Ghana to Avoid Spending `Temptation' With Smaller Budget Gapby and
Finance minister targets fiscal shortfall of 5.3% of GDP
Economic growth to rebound in 2016, inflation to ease
Ghana’s Finance Minister Seth Terkper pledged to avoid the “temptation” to overspend during the 2016 election year, setting a target to narrow the budget deficit in line with curbs set by the International Monetary Fund.
The government will target a fiscal shortfall of 5.3 percent of gross domestic product next year compared with 7.3 percent in 2015, he told lawmakers on Friday in Accra, the capital. The government will borrow on domestic and international markets to finance the deficit of about 8.4 billion cedis ($2.2 billion), he said. The fiscal gap was 5.1 percent in the first nine months of the year, below the target of 5.7 percent.
“We’ll sustain fiscal discipline while investing in infrastructure and social services,” he said. “We’ll resist the temptation of election year overspending.”
Ghana was forced to turn to the IMF last year for emergency loans of almost $1 billion to help bolster the economy amid a plunging currency and soaring debt. As part of the agreement, authorities pledged to rein in spending, including on government wages, and boost revenue.
The cedi erased its losses after the budget was announced. The currency gained 0.3 percent to 3.805 per dollar at 1:25 p.m. in Accra.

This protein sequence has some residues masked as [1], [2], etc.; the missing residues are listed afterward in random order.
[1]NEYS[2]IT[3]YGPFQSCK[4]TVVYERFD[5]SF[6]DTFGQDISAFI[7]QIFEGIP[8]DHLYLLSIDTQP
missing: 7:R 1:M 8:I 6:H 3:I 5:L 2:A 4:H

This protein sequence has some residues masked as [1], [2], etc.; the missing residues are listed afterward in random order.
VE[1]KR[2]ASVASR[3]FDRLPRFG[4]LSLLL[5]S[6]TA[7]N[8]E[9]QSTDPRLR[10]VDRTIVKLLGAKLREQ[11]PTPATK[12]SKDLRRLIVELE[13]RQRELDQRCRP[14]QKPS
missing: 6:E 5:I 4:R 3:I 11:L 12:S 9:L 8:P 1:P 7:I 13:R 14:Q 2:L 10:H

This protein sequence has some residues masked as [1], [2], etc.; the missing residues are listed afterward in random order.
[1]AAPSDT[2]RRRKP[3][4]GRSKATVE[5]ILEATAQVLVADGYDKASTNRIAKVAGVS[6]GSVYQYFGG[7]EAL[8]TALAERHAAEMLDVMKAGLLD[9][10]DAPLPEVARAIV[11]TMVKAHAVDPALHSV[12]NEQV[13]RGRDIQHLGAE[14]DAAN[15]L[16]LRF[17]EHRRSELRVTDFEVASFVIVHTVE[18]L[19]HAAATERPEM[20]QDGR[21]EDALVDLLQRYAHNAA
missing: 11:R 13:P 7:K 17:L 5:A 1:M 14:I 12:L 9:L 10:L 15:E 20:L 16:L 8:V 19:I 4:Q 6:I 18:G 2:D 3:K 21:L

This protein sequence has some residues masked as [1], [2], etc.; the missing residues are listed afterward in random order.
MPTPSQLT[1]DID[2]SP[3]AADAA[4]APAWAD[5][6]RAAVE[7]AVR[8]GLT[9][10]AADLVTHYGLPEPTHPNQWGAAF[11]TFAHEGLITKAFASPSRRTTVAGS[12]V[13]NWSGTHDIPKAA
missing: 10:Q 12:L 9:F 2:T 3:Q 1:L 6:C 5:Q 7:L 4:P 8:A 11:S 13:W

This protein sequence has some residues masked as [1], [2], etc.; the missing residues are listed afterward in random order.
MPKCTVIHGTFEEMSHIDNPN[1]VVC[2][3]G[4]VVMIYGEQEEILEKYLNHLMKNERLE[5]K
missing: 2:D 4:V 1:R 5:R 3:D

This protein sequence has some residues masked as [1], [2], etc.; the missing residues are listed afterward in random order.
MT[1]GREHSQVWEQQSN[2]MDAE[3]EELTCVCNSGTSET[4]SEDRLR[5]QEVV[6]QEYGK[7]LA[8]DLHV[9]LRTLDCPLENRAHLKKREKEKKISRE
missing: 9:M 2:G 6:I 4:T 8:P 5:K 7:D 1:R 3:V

The government will spend 46.4 billion cedis, 15 percent more than the 40.3 billion cedis in the 2015 budget, according to a Ministry of Finance document. Revenue will increase 25 percent to 38 billion cedis from 30.5 billion cedis. The benchmark oil price was set at $53.05 per barrel in 2016. The government will borrow 5.4 billion cedis domestically and 3.4 billion cedis abroad next year.
Terkper said economic growth will rebound next year to 5.4 percent as oil production starts at new offshore fields and a power shortages eases. The economy is estimated to expand 4.1 percent this year, he said.
The cedi remains vulnerable because of the dollar’s strength and the U.S. economic recovery, putting pressure on inflation, Terkper said. Inflation will probably ease to 10.1 percent by the end of next year, compared with 17.4 percent in October.